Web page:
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COREGIS INS. CO. v. BARTOS

February 17, 1999

COREGIS INSURANCE PLAINTIFF, COMPANY,
v.
BARTOS, BROUGHAL & DEVITO, LLP; JOHN BARTOS; WESLEY M. WASYLIK; FRANK ZAJACEK, JR.; PHILLIP S. SCHWARTZ; AND DAVID SCHEUERMANN, DEFENDANTS.



The opinion of the court was delivered by: Joyner, District Judge.

MEMORANDUM AND ORDER

Presently before the Court is Plaintiff, Coregis Insurance Company's ("Coregis" or "Plaintiff"), Motion for Summary Judgment and Defendants, Bartos, Broughal & DeVito, LLP ("BB & D"); John Bartos ("Bartos"); Wesley M. Wasylik ("Wasyuk"); Frank Zajacek, Jr. ("Zajacek"); Phillip S. Schwartz ("Schwartz"); and David Scheuermann's ("Scheuermann") (collectively "Defendants"), Cross Motion for Summary Judgment. Plaintiff brought this declaratory judgment action to determine whether the underlying legal malpractice claim is covered by professional liability insurance policy issued to BB & D. For the following reasons, Plaintiffs Motion for Summary Judgment is granted and Defendants' Cross Motion for Summary Judgment is denied.

BACKGROUND

On November 22, 1996, Zajacek, Schwartz and Scheuermann (the "Zajacek Plaintiffs") filed a complaint against Bartos, Wasylik, and BB & D in the Court of Common Pleas in Northampton County, Pennsylvania.*fn1 The facts in the underlying litigation revolve around John Bartos' improper conduct in promoting, selling, and managing interests in four limited partnerships, Desert Hospitality Limited Partnerships ("DHLP") #s 1-4, that were formed to own Perkins restaurants in the state of Arizona. Bartos acted as an attorney to the Zajacek Plaintiffs prior to formation of the limited partnerships and promoted and sold interests in these limited partnerships to the Zajacek Plaintiffs.

Bartos was a shareholder and officer in Desert Hospitality, Inc. ("DHI. Inc."), in which he owned a 12.5% equity interest and which was a general partner in each of the limited partnerships, DHLPs #s 1-4. Thus, Bartos was a general and limited partner in each of the four limited partnerships and directly and/or indirectly controlled, operated and managed the financial dealings of each of the limited partnerships.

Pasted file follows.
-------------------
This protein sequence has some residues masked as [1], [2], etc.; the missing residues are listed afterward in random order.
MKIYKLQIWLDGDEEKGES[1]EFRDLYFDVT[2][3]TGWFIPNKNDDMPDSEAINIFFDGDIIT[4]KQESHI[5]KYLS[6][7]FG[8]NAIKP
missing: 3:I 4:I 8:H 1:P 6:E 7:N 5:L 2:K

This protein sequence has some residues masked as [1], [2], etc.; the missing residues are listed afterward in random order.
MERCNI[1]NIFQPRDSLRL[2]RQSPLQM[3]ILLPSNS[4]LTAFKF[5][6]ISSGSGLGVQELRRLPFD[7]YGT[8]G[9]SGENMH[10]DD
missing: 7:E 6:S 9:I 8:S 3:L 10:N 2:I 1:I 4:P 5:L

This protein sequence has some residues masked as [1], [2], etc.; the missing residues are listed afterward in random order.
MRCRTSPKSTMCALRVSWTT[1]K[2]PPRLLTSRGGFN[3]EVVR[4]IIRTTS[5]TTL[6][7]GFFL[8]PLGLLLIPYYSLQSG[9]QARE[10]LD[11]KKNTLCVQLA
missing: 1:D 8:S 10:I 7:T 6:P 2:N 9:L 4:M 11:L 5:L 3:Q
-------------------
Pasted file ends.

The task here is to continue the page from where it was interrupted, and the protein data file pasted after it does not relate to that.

In the underlying litigation, the Zajacek Plaintiffs allege that Bartos engaged in a "Ponzi" Scheme whereby he paid out purported profits from DHLP #1 by using funds received from new investments and subsequently formed DHLPs #s 2-4. The Zajacek Plaintiffs allege that the limited partnerships were improperly managed and that actual malfeasance was committed by Bartos and a third party Bartos hired to manage the restaurants. The Zajacek Plaintiffs further allege that not only were the investments losing money but that taxes were not being paid and that there were questionable expenses in the financial statements. Bartos allegedly concealed these financial losses, irregularities and malfeasances which placed the limited partnerships into bankruptcy.

The complaint in the underlying action alleges causes of action against Bartos for securities violations (Count IV); common law fraud and misrepresentation (Count V); Breach of Good Faith and Fair Dealing as a partner and corporate insider (Count VI); Consumer Fraud (Count VII); Breach of Partnership Agreements (Count VIII); and Breach of Fiduciary Duty as a corporate insider (Count IX).*fn2

Coregis issued a claims-made Lawyers Professional Liability Policy (No. PLL-320329-8) to BB & D effective for the policy period of May 14, 1996 to May 14, 1997 (the "Coregis Policy"). This policy contains two exclusions and an endorsement which Coregis argues precludes coverage of the Zajacek Plaintiffs' claims. Coregis brought this declaratory judgment action to determine whether these exclusions apply and thus whether they have a duty to defend in the underlying suit. The underlying facts, as concerns the application of the exclusions in the Coregis Policy, are not in dispute and both parties move for summary judgment in this declaratory judgment action.

DISCUSSION

When interpreting an insurance policy, "the court must ascertain the intent of the parties as manifested by the language of the policy." Visiting Nurse Association of Greater Philadelphia v. St. Paul Fire and Marine Insurance Co., 65 F.3d 1097, 1100 (3d Cir. 1995) (internal citations omitted). In interpreting the policy, clear and unambiguous language must be given its plain and ordinary meaning. Id. If a provision of the policy is ambiguous, it must be construed against the insurer and in favor of the insured. Id. "[A] court must read insurance policies to avoid ambiguities and not torture the language to create them." Id.

Under Pennsylvania law, an insurance company has a duty to defend an insured whenever the complaint filed by the injured party may potentially come within the policy's coverage. Id. "If the factual allegations in the complaint state a claim to which the policy potentially applies, the insurer must defend . . . until it can confine the claim to a recovery that the policy does not cover." Id. Further, "[e]xclusions from coverage contained in an insurance policy will be effective against an insured if they are clearly worded and conspicuously displayed, irrespective of whether the insured read the limitations or understood their import." Pacific Indemnity Co. v. Linn, 766 F.2d 754, 761 (3d Cir. 1985) (internal citations omitted).

The Coregis Policy provides, inter alia, the ...


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